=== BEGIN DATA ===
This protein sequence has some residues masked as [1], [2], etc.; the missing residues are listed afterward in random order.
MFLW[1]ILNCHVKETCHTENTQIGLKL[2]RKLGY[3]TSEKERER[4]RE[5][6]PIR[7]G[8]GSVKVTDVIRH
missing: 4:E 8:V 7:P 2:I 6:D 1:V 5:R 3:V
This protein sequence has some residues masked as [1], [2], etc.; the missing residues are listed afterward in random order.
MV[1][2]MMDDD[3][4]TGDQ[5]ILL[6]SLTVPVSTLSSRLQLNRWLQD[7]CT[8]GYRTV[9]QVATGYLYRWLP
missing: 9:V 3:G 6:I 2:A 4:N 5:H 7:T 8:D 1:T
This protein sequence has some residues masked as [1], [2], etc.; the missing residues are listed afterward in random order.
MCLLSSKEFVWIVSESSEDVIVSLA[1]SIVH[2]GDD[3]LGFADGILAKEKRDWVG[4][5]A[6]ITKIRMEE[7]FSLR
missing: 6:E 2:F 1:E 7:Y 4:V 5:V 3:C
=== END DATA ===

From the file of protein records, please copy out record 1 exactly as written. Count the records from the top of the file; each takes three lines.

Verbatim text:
This protein sequence has some residues masked as [1], [2], etc.; the missing residues are listed afterward in random order.
MFLW[1]ILNCHVKETCHTENTQIGLKL[2]RKLGY[3]TSEKERER[4]RE[5][6]PIR[7]G[8]GSVKVTDVIRH
missing: 4:E 8:V 7:P 2:I 6:D 1:V 5:R 3:V